In medical care and research, we hear a lot of seemingly incomprehensible terminology. There is one term, however, everyone needs to know. That term is National Cancer Institute–Designated Comprehensive Cancer Center, or NCICCC. What does this label mean? It means that you are at a place that meets the most rigorous standards for researching, diagnosing, and treating cancer.
Fundraising for Huntsman Cancer Institute: A Humanitarian’s Dream Job
In a guest message, Huntsman Cancer Foundation event coordinator Raegan Erickson, a self-professed humanitarian, reflects on why she loves her job. Raegan works with the Huntsman Heroes running and cycling teams as they train for endurance events and raise funds to support Huntsman Cancer Institute's mission. As Heroes share their stories with Raegan, their "whys" become her own. Whether she's fundraising alongside a cancer survivor or handling a check from a rural Mountain West town, Reagan constantly finds herself inspired by you—our community of fellow humanitarians.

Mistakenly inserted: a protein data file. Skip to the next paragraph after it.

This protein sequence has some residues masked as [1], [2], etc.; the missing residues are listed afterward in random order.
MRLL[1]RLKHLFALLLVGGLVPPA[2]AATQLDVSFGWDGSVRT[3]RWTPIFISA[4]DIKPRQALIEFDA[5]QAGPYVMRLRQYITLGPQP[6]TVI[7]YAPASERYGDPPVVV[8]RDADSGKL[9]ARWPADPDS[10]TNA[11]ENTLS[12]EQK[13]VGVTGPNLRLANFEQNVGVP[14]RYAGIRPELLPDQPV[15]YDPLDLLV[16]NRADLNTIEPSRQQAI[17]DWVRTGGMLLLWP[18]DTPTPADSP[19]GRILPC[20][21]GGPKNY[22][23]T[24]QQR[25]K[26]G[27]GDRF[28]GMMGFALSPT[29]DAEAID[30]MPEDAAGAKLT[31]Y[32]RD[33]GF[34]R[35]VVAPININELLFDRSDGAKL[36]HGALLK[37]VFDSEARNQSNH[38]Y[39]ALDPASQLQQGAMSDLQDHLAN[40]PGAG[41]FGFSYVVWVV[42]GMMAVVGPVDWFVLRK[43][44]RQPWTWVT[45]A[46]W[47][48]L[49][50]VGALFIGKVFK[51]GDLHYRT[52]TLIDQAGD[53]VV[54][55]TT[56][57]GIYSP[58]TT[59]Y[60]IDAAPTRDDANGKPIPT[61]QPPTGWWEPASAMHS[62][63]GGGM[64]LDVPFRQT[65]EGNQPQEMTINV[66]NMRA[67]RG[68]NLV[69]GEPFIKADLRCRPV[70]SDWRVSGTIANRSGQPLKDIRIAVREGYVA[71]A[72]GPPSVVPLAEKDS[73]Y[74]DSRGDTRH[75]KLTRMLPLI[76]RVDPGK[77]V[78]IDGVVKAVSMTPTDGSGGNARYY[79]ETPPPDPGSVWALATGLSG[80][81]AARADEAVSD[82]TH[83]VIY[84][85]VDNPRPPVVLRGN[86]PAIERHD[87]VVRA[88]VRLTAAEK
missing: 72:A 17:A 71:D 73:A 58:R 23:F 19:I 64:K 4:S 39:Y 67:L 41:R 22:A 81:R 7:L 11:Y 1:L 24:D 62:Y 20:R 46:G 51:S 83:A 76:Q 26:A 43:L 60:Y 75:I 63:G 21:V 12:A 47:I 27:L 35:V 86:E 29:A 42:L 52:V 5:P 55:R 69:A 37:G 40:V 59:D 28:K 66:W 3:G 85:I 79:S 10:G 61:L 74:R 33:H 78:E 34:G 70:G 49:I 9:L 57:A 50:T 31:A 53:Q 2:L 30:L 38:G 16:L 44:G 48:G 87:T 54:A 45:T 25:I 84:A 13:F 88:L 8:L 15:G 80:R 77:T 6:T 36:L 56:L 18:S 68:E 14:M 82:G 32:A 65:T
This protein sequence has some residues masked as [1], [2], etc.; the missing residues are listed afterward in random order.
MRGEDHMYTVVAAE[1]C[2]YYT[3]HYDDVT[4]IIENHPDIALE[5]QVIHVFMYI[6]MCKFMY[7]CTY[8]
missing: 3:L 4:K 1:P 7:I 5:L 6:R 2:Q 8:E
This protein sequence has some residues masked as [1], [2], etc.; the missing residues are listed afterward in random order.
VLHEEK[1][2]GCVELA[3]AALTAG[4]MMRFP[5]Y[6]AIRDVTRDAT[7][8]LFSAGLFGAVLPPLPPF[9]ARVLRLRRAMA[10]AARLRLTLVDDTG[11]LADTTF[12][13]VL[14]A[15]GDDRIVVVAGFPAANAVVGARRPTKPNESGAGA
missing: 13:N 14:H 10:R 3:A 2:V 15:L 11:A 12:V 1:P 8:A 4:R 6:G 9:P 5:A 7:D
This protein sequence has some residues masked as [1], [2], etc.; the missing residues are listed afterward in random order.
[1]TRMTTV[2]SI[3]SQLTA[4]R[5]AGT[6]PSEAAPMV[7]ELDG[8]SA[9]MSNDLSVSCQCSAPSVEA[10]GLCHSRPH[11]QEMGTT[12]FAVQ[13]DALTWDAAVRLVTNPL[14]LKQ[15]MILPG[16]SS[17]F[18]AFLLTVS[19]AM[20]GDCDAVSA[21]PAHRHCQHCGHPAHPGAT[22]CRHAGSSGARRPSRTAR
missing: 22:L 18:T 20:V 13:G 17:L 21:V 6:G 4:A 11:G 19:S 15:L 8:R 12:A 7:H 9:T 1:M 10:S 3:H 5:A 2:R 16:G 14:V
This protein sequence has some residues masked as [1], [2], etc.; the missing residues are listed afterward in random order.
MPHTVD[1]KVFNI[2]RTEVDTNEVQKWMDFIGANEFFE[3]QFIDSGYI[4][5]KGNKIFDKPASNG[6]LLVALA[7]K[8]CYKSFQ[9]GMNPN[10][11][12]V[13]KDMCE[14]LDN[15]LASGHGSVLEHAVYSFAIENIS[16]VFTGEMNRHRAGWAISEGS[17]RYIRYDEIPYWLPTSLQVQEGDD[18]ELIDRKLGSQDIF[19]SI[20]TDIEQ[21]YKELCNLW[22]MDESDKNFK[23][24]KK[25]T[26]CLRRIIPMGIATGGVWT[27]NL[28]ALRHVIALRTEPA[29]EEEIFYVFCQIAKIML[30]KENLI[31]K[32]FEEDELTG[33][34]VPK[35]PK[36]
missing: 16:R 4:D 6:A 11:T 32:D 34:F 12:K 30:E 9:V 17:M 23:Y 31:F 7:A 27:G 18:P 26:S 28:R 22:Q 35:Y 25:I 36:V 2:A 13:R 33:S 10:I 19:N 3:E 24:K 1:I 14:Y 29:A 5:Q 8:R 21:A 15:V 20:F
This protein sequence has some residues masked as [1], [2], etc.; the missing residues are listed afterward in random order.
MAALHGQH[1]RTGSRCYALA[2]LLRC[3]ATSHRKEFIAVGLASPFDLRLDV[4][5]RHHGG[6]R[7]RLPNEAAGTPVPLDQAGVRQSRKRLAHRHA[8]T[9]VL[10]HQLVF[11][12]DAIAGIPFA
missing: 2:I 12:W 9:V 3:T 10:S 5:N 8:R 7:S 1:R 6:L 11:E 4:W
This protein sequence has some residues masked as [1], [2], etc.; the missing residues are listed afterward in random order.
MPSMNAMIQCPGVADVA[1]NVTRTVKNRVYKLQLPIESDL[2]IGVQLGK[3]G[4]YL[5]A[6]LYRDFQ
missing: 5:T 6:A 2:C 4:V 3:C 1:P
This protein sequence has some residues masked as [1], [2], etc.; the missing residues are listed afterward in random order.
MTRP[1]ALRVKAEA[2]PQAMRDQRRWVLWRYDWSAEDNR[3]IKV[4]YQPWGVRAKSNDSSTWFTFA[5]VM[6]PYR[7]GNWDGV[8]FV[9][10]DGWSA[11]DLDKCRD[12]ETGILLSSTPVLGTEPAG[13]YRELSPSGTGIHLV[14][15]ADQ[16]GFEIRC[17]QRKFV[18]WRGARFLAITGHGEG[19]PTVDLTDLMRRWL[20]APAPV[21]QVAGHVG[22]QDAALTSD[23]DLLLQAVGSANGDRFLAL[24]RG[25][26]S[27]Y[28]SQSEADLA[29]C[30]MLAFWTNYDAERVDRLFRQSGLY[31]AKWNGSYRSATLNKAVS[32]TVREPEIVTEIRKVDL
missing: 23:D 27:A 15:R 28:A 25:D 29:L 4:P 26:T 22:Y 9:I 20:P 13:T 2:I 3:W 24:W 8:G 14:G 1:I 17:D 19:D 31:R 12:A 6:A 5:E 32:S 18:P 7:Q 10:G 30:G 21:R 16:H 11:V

How Your Donations Are the Keys in Our Ignition
I recently read a story about a Ukrainian family who escaped their besieged city thanks to someone who intentionally left the keys in an abandoned car. We are all the proverbial “keys left in the ignition” for someone who can use help right now. Like the war in Ukraine, cancer is often an urgent matter of life and death, and we are grateful for your impulse to help when tragedy strikes.
Transforming Loss into Hope